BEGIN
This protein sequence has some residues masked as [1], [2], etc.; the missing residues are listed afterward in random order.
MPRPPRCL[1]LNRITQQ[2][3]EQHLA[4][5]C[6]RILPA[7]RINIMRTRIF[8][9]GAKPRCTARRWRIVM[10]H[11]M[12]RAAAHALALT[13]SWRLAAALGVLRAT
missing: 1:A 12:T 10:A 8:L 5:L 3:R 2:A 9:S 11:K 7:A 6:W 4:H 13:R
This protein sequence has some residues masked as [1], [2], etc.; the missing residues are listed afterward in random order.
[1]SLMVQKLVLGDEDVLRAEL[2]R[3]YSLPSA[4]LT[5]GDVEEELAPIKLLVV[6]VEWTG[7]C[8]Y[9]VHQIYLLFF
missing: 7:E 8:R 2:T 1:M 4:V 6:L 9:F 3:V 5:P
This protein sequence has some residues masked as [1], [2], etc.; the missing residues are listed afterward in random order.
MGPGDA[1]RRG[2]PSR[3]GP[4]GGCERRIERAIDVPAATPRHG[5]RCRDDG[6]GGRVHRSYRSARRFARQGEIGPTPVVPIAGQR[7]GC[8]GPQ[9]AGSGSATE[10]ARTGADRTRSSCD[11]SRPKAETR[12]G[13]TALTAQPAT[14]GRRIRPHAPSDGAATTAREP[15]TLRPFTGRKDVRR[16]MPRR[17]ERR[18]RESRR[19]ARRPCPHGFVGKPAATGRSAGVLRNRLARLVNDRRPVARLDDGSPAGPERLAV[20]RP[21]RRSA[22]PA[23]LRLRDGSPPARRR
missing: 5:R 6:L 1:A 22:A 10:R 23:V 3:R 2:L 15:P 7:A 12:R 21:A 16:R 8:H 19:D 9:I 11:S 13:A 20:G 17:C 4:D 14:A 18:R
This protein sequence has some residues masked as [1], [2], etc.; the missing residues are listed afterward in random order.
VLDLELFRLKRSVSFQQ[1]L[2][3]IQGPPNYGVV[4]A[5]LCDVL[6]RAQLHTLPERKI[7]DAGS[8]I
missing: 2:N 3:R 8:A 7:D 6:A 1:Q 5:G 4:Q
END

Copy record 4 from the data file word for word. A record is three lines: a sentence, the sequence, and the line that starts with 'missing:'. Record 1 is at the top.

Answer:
This protein sequence has some residues masked as [1], [2], etc.; the missing residues are listed afterward in random order.
VLDLELFRLKRSVSFQQ[1]L[2][3]IQGPPNYGVV[4]A[5]LCDVL[6]RAQLHTLPERKI[7]DAGS[8]I
missing: 2:N 3:R 8:A 7:D 6:A 1:Q 5:G 4:Q